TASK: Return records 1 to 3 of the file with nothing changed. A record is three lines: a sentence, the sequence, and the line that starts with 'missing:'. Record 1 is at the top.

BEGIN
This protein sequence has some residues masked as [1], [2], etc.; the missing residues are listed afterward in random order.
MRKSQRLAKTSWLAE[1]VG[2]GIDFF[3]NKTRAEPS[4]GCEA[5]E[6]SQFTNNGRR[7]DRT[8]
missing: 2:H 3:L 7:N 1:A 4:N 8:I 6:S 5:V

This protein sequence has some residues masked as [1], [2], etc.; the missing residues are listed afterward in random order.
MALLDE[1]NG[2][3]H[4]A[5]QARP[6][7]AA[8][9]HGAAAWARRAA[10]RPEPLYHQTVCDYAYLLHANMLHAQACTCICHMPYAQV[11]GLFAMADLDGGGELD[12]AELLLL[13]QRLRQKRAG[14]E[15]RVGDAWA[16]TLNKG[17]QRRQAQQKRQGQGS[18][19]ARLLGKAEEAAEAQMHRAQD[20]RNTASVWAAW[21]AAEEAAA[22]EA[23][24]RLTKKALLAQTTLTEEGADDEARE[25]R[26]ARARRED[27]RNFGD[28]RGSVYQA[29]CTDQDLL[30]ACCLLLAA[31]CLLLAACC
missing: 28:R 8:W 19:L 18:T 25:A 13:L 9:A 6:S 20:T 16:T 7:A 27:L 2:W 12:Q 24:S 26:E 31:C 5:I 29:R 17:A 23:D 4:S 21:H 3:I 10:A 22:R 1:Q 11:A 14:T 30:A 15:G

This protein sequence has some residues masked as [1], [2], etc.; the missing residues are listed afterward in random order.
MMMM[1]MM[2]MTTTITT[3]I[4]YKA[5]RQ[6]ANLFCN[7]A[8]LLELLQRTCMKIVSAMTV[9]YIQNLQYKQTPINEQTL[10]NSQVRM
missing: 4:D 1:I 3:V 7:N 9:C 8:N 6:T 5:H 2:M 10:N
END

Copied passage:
This protein sequence has some residues masked as [1], [2], etc.; the missing residues are listed afterward in random order.
MRKSQRLAKTSWLAE[1]VG[2]GIDFF[3]NKTRAEPS[4]GCEA[5]E[6]SQFTNNGRR[7]DRT[8]
missing: 2:H 3:L 7:N 1:A 4:N 8:I 6:S 5:V

This protein sequence has some residues masked as [1], [2], etc.; the missing residues are listed afterward in random order.
MALLDE[1]NG[2][3]H[4]A[5]QARP[6][7]AA[8][9]HGAAAWARRAA[10]RPEPLYHQTVCDYAYLLHANMLHAQACTCICHMPYAQV[11]GLFAMADLDGGGELD[12]AELLLL[13]QRLRQKRAG[14]E[15]RVGDAWA[16]TLNKG[17]QRRQAQQKRQGQGS[18][19]ARLLGKAEEAAEAQMHRAQD[20]RNTASVWAAW[21]AAEEAAA[22]EA[23][24]RLTKKALLAQTTLTEEGADDEARE[25]R[26]ARARRED[27]RNFGD[28]RGSVYQA[29]CTDQDLL[30]ACCLLLAA[31]CLLLAACC
missing: 28:R 8:W 19:L 18:T 25:A 13:L 9:A 6:S 20:T 16:T 7:A 27:L 2:W 12:Q 24:S 26:E 31:C 5:I 29:R 17:A 23:D 4:S 21:H 3:I 10:A 22:R 1:Q 11:A 14:T 30:A 15:G

This protein sequence has some residues masked as [1], [2], etc.; the missing residues are listed afterward in random order.
MMMM[1]MM[2]MTTTITT[3]I[4]YKA[5]RQ[6]ANLFCN[7]A[8]LLELLQRTCMKIVSAMTV[9]YIQNLQYKQTPINEQTL[10]NSQVRM
missing: 4:D 1:I 3:V 7:N 9:C 8:N 6:T 5:H 2:M 10:N